What are Adverbials?
Adverbials are elements of a sentence which provide information about the verb. They can take a number of forms, and can be found in various locations within a sentence. In a simple example of an adverbial, if someone says “I am going to run a marathon tomorrow,” “tomorrow” is the adverbial, because it informs the listener when the subject of the sentence is going to be running a marathon.
The term “adverbial” is closely related to the term “adverb,” but the two are slightly different. An adverb is an adverbial, but adverbials are not necessarily adverbs. In the phrase “she ran quickly,” “quickly” is acting as an adverbial which provides information about how fast she ran, and it also happens to be an adverb. Adverbials come in a range of flavors, all of which are intended to add information to a sentence to make it more clear or to change its meaning.
One could think of adverbials as parts of a sentence which provide answers to the classic journalistic interrogative: “who, what, where, when, why, and/or how.” In some cases, adverbials act as adjuncts, providing helpful but not critically necessary information, while an adverbial complement adds critical information to a sentence. Adverbial conjuncts can be used to link clauses together, while disjuncts at the start of a sentence provide information about the sentence which follows, as in “however, this assumes that the data from the experiment is correct.”
The positioning of adverbials can jump around in a sentence. Some come before the verb, some come after it, others occur in the middle of a verb phrase, and so forth. It is also possible to have multiple adverbials in a single sentence. Infinitive phrases, prepositional phrases, and noun phrases can all act as adverbials. It can be helpful to know how to identify an adverbial, as the adverbial can provide important information about what is going on in the sentence or phrase.
Topics such as sentence elements are commonly covered in introductory language classes as part of a grammar tutorial, so that students understand how sentences are constructed and learn about the various ways in which sentence structure can be presented. Rules about sentence structure vary between languages, which can sometimes be challenging for language learners. For example, in some languages, the order in which sentence elements are presented is not very important, while in others, it can be critical to the meaning of the sentence.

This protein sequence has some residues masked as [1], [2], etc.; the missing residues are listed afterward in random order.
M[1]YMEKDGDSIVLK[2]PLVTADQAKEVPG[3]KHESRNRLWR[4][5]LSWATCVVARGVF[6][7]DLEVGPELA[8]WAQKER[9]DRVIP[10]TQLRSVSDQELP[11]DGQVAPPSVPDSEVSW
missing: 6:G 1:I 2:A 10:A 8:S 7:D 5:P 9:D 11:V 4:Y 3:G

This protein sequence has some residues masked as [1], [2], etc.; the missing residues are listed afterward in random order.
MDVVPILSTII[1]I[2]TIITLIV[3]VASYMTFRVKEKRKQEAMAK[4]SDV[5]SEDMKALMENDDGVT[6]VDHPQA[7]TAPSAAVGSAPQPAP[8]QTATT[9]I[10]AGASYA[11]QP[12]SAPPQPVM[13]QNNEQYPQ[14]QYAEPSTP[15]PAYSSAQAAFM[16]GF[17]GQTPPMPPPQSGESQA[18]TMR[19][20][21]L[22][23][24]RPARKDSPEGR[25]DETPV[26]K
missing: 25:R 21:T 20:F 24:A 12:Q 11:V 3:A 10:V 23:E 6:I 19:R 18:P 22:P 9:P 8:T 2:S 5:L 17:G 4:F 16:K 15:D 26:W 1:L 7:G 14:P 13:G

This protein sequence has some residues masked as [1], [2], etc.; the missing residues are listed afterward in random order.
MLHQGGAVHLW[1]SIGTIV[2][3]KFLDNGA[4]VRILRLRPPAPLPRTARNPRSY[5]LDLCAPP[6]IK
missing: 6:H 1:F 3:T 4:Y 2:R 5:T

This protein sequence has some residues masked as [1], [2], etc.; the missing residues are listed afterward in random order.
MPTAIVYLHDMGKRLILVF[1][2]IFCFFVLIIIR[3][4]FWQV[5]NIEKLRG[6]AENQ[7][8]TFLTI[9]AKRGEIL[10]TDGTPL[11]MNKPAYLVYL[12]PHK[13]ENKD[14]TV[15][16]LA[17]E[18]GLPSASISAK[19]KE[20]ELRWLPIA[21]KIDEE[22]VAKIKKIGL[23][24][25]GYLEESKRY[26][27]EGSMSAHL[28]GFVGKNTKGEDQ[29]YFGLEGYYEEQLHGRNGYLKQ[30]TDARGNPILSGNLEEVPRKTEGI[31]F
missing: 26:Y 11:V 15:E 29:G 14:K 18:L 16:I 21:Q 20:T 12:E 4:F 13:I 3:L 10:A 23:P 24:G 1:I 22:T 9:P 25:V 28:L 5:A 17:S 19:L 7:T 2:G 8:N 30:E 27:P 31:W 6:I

@B707 – I agree that it is important to consider the strict rules of English grammar. Letting your writing flow naturally is not necessarily a bad thing, but it should be checked against the rules of grammar.
What sounds good may not necessarily be proper grammar; especially in this day and age when people often speak carelessly and we are repeatedly subjected to very poor grammar in popular media.
@PinkLady4 - I'm not sure I agree with you. In my experience, whenever I write something, I like to look in my grammar book often to look at examples and rules as I write. English is more precise than many other languages, as far as where different kinds of words are placed in the sentence.
On the other hands, your writing can be more natural and relaxed if you just go with the flow.
I guess it depends on who you are writing for.
It's sometimes difficult to analyze how an adverb or adverbial usage fits into your writing. It seems much better to go by the way it sounds when you read your composition out loud.
We learned the mechanics of such grammar points as adverb and adverbial phrases and clauses and we practiced them. As adults, most of us know naturally if an adverb or adverbial is in the best place to tell more about a verb, or make a sentence clearer.
@Monika - I vaguely remember learning about adverbial phrases in English class. However the knowledge didn't stick! I think unless you're a writer most people don't know that much about grammar in general.
Maybe I wasn't paying attention but I don't think I ever learned what an adverbial clause was in English class. It seems fairly straightforward though. Also knowing that adverbials answer the "journalistic questions" is very helpful.
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